Plu­ral and sin­gu­lar

YOUR QUES­TIONS AN­SWERED By FADZI­LAH AMIN

The Star Malaysia - Star2 - - FASHION -

Fadzi­lah Amin an­swers a reader’s ques­tion about me­dia and au­di­ence.

WMe­di­ais/are: You can use ei­ther “me­dia is” or “me­dia are” depend­ing on what mean­ing of “me­dia” you use.

“Me­dia” is now most com­monly re­garded as a col­lec­tive­noun, mean­ing news­pa­pers, ra­dio, tele­vi­sion and other means of mass com­mu­ni­ca­tion. As a col­lec­tive noun, it can take ei­ther a sin­gu­lar or a plu­ral verb.

How­ever, “me­dia” is also used as the plu­ral of “medium” (its orig­i­nal mean­ing). Used in this sense, it is a plu­ral noun and takes a plu­ral verb. For ex­am­ple, the lan­guage used for teach­ing in a school or uni­ver­sity is called “the medium of in­struc­tion”. If more than one lan­guage is used, the lan­guages are re­ferred to as “the me­dia of in­struc­tion” as can be seen in the fol­low­ing sen­tence in a job advertisement for the Hong Kong Bap­tist Uni­ver­sity:

“The me­dia of in­struc­tion are English and Can­tonese/Pu­tonghua.”

Au­di­ence/au­di­ences: The com­mon­est mean­ing of “au­di­ence” is a group of peo­ple as­sem­bled in one place to watch and/or lis­ten to a play, film, con­cert, speech, etc. In this sense, “au­di­ence” is both a col­lec­tive noun and a sin­gu­lar count­able noun. As a col­lec­tive noun, it can take ei­ther a sin­gu­lar or a plu­ral verb, e.g. “The au­di­ence was/were clearly de­lighted with the per­for­mance.” (on­line Cam­bridge Ad­vanced Learner’s Dic­tio­nary).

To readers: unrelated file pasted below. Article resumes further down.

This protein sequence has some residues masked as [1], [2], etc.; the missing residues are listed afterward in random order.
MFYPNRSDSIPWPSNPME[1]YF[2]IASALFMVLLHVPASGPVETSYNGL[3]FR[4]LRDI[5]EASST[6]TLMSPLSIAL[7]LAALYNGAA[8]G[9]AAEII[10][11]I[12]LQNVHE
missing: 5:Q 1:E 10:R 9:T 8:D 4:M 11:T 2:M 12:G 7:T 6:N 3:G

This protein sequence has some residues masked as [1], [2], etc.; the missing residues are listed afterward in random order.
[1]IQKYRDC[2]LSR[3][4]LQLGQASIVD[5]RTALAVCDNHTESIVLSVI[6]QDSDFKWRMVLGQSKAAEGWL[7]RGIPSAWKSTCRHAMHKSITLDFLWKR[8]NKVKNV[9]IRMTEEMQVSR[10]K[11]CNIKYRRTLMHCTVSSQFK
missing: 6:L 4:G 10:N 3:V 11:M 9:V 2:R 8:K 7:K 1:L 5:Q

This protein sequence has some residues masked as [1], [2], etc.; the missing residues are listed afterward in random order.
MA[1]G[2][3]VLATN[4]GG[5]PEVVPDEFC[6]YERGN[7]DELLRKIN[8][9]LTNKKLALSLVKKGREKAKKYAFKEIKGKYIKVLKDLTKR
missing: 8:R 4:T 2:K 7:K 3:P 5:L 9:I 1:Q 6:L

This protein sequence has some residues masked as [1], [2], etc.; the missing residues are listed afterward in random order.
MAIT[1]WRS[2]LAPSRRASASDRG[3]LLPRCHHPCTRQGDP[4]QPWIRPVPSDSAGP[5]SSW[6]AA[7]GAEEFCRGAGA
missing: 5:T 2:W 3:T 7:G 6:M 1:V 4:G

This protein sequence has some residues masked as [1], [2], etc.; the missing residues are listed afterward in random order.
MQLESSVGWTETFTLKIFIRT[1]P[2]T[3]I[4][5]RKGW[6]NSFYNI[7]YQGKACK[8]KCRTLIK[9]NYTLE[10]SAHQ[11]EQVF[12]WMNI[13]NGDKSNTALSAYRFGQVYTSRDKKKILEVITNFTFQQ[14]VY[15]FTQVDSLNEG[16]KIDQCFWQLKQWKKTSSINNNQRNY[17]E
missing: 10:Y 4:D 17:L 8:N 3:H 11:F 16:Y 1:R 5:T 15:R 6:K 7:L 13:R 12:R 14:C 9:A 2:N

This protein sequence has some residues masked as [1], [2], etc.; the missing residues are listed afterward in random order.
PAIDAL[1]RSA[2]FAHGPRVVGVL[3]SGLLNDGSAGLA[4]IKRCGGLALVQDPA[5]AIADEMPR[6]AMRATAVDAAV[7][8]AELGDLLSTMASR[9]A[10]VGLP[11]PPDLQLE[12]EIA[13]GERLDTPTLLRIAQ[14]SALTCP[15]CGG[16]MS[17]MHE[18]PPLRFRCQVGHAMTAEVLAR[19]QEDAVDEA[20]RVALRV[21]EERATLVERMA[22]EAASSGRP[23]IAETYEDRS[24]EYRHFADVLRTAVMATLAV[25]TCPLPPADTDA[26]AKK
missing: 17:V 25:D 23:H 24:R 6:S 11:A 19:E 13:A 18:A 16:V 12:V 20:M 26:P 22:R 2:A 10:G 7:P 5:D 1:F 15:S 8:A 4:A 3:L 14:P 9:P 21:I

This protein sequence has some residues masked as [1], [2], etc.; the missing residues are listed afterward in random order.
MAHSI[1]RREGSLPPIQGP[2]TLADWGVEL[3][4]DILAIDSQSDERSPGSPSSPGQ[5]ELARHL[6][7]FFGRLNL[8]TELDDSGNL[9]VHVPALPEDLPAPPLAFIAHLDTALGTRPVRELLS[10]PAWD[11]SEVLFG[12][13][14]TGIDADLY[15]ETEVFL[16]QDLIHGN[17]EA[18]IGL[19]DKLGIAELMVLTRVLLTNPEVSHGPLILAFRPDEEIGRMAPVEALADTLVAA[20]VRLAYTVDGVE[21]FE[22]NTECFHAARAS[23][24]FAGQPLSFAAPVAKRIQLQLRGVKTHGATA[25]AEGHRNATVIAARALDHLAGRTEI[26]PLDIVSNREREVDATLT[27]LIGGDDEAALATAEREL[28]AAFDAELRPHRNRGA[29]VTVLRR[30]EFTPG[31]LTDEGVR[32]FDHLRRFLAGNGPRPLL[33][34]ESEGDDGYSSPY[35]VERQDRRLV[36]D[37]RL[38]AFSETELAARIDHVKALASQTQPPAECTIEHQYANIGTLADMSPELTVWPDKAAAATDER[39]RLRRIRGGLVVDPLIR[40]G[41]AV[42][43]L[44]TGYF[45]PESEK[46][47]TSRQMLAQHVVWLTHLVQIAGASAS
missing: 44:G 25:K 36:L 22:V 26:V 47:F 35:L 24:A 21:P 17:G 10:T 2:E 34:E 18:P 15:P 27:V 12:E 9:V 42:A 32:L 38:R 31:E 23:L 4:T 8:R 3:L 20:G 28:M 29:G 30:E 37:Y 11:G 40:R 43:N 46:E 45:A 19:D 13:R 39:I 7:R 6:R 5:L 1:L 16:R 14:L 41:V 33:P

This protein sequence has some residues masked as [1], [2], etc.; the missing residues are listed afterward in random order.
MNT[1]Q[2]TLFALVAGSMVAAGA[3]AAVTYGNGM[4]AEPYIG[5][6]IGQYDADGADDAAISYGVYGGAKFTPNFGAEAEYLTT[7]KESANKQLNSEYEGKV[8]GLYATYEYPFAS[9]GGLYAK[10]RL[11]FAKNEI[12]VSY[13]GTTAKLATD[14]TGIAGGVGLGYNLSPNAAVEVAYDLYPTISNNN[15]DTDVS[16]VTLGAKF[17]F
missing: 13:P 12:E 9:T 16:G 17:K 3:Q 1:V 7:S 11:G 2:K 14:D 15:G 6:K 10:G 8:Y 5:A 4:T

As a sin­gu­lar­count­able­noun, it can be used with the in­def­i­nite ar­ti­cle “ a” and has a plu­ral form, “ au­di­ences”. Here are some ex­am­ples of its use:

“The de­bate was tele­vised in front of a live au­di­ence.” (Ox­ford Ad­vanced Learner’s Dic­tio­nary)

“She lec­tures to au­di­ences all over the world.” ( on­line Cam­bridge Ad­vanced Learner’s Dic­tio­nary)

I looked at more dic­tio­nar­ies, Bri­tish and Amer­i­can, and all of them say “in ac­cor­dance with”, but I was puz­zled, be­cause “in ac­cor­dance to” is used in some re­spectable Bri­tish sites. So I turned to what has been de­scribed as “the grand­fa­ther of the Ox­ford dic­tio­nar­ies” which is sim­ply called the Ox­ford English Dic­tio­nary or OED, to see what it has to say. This is its sec­ond def­i­ni­tion of “ac­cor­dance”:

“ b. esp. in the mod­ern phrase, in­ac­cor­dance­with (rarely to): in agree­ment or har­mony with; in con­form­ity to.”

So, “in ac­cor­dance to” is ac­knowl­edged as a rare oc­cur­rence, but it is ac­knowl­edged nev­er­the­less, with “in ac­cor­dance with” be­ing by far the com­moner form. I don’t think the two prepo­si­tions are used af­ter the word “ac­cor­dance” hich is cor­rect: “me­dia is” or “me­dia are”; and “au­di­ence” or “au­di­ences”? – YapSingYeong What is the cor­rect prepo­si­tion to use with the word “ac­cor­dance”? Both the Cam­bridge and Ox­ford on­line dic­tio­nar­ies use “with”, while I found “to” be­ing used in these ex­am­ples: